Nolan Higdon, author of The Anatomy of Fake News: A Critical News Literacy  Education, board member of the Action Coalition for Media Education (ACME) and history and media studies lecturer at California State University, has been a prominent figure in the news literacy space. Much of his work analyzes how corporate ideologies dominate news media—and news literacy programs. Says Higdon:

There are a lot of groups that advocate for “media literacy,” but really what’s behind them is corporate dollars, trying to get corporate software and corporate products in the classroom to get students familiarized with them.

Programs like these can also be lucrative for Big Tech, and might be mining students’ data while they click away. With homes now becoming classrooms and offices as a result of Covid-19, the issue of privacy is even more prominent. Even “free” tools may come at the cost of your data.

“The content kind of normalizes this corporate market outlook on life,” Higdon said.

The ideological split over whether the media literacy movement should take corporate funding or pay for corporate materials dates back to the 1990s, Higdon says. In recent decades, media companies like cable news channels began creating materials discussing media literacy for teachers to disseminate to students. With the dire need for any media literacy curriculum becoming apparent, many believed corporate media literacy materials were better than none at all. Noted Hidgon:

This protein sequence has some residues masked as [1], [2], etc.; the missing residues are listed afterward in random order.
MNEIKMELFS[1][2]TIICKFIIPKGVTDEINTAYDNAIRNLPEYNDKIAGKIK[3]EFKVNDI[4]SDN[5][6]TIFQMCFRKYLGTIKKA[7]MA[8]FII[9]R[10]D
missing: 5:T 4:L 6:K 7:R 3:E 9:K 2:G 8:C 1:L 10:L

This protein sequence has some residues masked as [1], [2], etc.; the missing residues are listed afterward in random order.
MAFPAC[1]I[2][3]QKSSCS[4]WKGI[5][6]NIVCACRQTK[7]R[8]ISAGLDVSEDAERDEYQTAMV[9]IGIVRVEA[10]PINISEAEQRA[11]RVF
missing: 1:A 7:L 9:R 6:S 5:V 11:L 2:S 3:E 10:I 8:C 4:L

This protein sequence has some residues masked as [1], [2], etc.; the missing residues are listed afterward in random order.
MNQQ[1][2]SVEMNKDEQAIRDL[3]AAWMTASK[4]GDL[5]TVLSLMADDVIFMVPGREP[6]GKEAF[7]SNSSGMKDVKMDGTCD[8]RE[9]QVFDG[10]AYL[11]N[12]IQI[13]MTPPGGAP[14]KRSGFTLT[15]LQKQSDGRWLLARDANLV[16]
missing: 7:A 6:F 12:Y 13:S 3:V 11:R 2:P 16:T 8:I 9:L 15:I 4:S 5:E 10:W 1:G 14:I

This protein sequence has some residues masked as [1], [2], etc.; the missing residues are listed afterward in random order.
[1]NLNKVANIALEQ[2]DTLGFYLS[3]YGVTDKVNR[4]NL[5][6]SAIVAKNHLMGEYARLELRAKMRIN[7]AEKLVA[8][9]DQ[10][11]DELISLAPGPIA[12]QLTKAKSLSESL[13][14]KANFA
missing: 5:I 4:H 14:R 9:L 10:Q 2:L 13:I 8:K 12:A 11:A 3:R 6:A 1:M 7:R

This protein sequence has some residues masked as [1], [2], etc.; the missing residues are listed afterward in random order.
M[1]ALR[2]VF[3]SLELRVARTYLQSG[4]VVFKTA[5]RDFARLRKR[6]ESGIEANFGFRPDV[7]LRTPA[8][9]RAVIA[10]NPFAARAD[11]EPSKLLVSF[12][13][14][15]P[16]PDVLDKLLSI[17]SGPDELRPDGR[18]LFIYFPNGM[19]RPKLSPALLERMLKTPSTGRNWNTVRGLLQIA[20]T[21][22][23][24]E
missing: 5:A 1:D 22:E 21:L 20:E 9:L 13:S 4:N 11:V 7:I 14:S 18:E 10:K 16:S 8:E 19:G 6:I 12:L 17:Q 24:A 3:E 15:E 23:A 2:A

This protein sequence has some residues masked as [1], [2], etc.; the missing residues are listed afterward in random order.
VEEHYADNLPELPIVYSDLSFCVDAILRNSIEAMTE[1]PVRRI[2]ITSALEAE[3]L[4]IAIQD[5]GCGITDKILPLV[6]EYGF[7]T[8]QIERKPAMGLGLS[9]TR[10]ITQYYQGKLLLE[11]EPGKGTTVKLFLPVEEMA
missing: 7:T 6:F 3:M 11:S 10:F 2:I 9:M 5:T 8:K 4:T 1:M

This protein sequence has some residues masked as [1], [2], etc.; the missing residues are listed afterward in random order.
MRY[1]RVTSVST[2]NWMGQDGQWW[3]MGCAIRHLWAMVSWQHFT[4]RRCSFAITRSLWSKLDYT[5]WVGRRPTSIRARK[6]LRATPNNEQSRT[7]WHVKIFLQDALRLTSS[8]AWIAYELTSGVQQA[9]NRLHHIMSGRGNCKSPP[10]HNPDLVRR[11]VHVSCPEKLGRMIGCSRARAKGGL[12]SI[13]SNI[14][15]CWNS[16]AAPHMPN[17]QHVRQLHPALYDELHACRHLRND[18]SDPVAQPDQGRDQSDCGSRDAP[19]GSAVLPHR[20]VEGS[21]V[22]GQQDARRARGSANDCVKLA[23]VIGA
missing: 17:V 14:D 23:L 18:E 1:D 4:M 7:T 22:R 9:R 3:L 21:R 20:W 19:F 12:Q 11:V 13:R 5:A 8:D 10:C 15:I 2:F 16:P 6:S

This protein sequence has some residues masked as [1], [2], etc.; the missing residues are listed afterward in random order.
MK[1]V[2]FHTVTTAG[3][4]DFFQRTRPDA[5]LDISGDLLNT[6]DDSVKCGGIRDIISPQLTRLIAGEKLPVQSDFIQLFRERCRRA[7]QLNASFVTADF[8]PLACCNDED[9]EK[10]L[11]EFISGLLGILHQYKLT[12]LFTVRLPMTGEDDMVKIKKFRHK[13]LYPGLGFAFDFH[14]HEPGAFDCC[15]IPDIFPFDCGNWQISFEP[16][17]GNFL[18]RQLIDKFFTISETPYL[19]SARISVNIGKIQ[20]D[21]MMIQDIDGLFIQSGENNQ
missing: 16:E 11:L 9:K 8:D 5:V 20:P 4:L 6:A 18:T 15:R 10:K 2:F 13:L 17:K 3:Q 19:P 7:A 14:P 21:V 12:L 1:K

Most educators and institutions don’t even know what media literacy is, and most states don’t even have laws mandating it in schools, so until we get to that place, it doesn’t matter if it’s corporate or critical—it’s not happening.

The reason media literacy legislation is not the norm across the country is not because lawmakers are against it; McNeill said it often receives bipartisan support. Instead, the issue lies more in the limited time of state legislative sessions, and a lack of prioritization of these bills. In New York, for example, two nonpartisan media literacy-related bills have been in limbo since 2019, and another since 2017. New York will start a new two-year session in January, requiring reintroduction of these bills.

As McNeill said, turning these bills into laws is just the first hurdle. Professional development for the teachers teaching these materials, and developing the curriculums themselves, are both crucial next steps. Also, legislation is not the only vehicle with which to get media literacy programs into the classroom; state and local departments of education can also convene expert groups to help them develop their own curricula.

Encouraging questions